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| Overwintering Shade Plants Arriving in Fall |
Answered by: Inge Poot
Question from: Aaron Moon
Posted on: November 12, 1999
I live in Wichita, Kansas, and am trying to grow ginseng, bloodroot, stoneroot, goldenseal, and mayapple. I was wondering if it was possible if you could tell me the best ways to grow them here. I have them in pots right now I don’t know what to do to winter them. Also, my goldenseal I guess got too warm in shipping because it started growing as soon as I planted it and now it thinks it’s spring. How do I winter this growing goldenseal and not kill it or shock it?
Since you have planted everything into pots, I don’t think you should disturb the roots any further this year. Plant them pot and all in a semi-shaded spot in your garden and cover them on freezing nights with bushel baskets and a leafy mulch -avoid evergreen boughs or needles. After about two weeks of this they should be hardened off and hopefully go dormant with the ever increasing cold. Give them a good hay or leaf mulch - you might want to keep it in place with some chicken wire spread over top and remove most of the mulch as soon as you get warm spring weather.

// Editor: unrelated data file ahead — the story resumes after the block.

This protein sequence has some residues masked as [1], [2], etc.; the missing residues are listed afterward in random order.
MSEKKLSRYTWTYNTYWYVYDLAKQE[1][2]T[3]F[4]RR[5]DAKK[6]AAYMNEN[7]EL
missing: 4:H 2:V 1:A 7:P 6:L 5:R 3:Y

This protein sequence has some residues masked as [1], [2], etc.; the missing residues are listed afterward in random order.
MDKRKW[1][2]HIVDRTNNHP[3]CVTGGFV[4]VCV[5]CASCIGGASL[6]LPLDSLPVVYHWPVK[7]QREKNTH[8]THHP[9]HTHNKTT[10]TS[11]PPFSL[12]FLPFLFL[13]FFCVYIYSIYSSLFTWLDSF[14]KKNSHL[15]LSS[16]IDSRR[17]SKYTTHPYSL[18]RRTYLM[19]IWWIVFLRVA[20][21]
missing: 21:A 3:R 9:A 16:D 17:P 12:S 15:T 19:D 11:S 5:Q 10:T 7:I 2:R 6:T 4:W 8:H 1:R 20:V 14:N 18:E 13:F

All the plants you have ordered grow naturally on the edges or in clearings of deciduous forests and therefore require some sun in spring, but are shade tolerant for the summer and benefit from being mulched heavily with deciduous leaves for the winter.
If you are unable to harden them off sufficiently to have them go into dormancy before the really cold weather sets in for good, you could overwinter them in a bright window in a cool room. You would be simulating spring for them and it is then that they do require direct sun light. With the sprouting goldenseal you may be forced to use this option.